Environmental Management

, Volume 37, Issue 4, pp 513–522

Effectiveness of Management Interventions to Control Invasion by Rhododendron ponticum

  • Claire Tyler
  • Andrew S. Pullin
  • Gavin B. Stewart
Article

DOI: 10.1007/s00267-005-0127-0

Cite this article as:
Tyler, C., Pullin, A.S. & Stewart, G.B. Environmental Management (2006) 37: 513. doi:10.1007/s00267-005-0127-0

Abstract

Rhododendron ponticum is an invasive species in many countries, including the United Kingdom, Ireland, Belgium, and France. It poses a serious threat to native flora and fauna, as it is capable of altering entire seminatural communities through its vigorous spread. Control is essential if the conservation value of some communities, such as oak woodland and lowland heath, are to be successfully maintained. Commonly used interventions are herbicide application, herbicide application postcut, and cutting (manual or mechanical) alone. Various techniques have been developed to apply these interventions, but often retreatment of the area is required, increasing the cost of control. Here, we evaluate the effectiveness of some commonly used interventions for R. ponticum control using a systematic review methodology. Eleven studies provided data for statistical analysis. Meta-analyses of captured data show that postcut application of the herbicide Glyphosate or applying the herbicides Metsulfuron-methyl or Imazapyr (no cut) can effectively reduce a R. ponticum stand. There is insufficient available experimental evidence for effectiveness of any other intervention. The systematic review process has demonstrated the lack of replicated studies with controls or long-term monitoring and increases the call for more rigorous monitoring of all conservation management interventions. The quality of experimental evidence of the effectiveness of some interventions contrasts with the acceptance of their use through dissemination of experience. The collection and objective review of experience will require active collaboration of organizations concerned with R. ponticum control.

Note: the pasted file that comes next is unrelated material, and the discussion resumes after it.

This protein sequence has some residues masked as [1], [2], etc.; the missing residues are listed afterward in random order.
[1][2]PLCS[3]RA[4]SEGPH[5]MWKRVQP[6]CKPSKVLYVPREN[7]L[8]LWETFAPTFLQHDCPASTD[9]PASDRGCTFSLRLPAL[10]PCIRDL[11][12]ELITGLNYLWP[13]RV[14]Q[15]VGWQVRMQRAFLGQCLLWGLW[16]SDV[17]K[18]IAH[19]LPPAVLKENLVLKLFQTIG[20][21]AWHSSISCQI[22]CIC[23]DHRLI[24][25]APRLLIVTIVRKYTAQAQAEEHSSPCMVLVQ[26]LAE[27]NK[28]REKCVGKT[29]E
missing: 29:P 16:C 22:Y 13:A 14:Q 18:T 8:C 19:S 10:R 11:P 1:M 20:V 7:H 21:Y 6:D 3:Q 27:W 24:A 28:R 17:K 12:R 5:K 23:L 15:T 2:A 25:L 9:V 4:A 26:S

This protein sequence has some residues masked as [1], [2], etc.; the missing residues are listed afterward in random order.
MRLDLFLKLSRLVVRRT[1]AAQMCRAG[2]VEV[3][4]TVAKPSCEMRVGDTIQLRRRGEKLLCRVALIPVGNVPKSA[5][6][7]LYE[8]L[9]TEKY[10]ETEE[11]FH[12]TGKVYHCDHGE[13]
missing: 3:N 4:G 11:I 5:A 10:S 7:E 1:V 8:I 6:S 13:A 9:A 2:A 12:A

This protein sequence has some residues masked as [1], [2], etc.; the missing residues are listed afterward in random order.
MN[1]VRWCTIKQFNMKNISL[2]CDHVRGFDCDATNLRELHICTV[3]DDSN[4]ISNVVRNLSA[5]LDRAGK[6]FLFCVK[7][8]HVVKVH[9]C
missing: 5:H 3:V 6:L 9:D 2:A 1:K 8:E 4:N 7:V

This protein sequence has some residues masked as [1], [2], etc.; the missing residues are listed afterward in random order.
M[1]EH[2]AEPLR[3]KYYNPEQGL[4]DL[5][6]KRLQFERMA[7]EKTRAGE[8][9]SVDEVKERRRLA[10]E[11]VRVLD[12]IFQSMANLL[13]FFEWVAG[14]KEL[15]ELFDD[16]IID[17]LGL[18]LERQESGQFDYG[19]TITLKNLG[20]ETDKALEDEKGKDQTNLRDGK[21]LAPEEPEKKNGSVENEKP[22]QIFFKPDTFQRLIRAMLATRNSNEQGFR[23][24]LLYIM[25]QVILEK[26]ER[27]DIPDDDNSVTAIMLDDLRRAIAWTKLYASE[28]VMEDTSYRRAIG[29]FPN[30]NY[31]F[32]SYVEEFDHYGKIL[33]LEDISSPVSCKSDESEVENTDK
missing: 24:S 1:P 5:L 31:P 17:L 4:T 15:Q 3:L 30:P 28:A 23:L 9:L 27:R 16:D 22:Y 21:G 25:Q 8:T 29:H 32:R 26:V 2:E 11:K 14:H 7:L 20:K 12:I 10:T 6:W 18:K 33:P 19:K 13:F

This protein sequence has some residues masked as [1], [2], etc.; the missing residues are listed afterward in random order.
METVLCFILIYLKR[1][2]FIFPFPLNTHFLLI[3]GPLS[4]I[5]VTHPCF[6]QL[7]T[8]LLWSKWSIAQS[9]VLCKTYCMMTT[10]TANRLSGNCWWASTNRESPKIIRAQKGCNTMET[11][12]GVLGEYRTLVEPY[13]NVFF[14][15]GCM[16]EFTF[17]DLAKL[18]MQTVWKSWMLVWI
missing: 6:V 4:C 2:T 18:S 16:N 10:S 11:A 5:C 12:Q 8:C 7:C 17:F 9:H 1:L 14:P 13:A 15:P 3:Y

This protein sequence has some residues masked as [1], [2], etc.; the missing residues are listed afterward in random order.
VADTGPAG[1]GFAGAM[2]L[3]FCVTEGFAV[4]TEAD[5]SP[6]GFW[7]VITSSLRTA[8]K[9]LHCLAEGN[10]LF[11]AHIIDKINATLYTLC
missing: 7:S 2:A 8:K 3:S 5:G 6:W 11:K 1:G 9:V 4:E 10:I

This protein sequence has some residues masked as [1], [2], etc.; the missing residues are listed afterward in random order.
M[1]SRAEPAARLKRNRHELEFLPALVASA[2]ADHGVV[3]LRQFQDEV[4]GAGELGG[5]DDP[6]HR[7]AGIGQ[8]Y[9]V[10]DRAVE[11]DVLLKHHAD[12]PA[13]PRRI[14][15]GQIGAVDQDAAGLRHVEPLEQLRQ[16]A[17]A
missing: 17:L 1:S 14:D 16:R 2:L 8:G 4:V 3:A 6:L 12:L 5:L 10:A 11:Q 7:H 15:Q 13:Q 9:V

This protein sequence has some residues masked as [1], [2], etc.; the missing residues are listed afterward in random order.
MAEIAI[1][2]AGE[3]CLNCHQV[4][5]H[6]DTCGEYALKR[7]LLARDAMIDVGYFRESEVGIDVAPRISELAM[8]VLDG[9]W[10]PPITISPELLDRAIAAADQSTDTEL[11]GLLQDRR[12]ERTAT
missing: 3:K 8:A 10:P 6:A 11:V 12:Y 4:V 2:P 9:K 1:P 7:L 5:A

Keywords

Meta-analysisSystematic reviewEvidenceConservation management

Copyright information

© Springer Science+Business Media, Inc. 2006

Authors and Affiliations

  • Claire Tyler
    • 1
  • Andrew S. Pullin
    • 1
  • Gavin B. Stewart
    • 1
  1. 1.Centre for Evidence-Based ConservationSchool of Biosciences University of BirminghamEdgbastonUK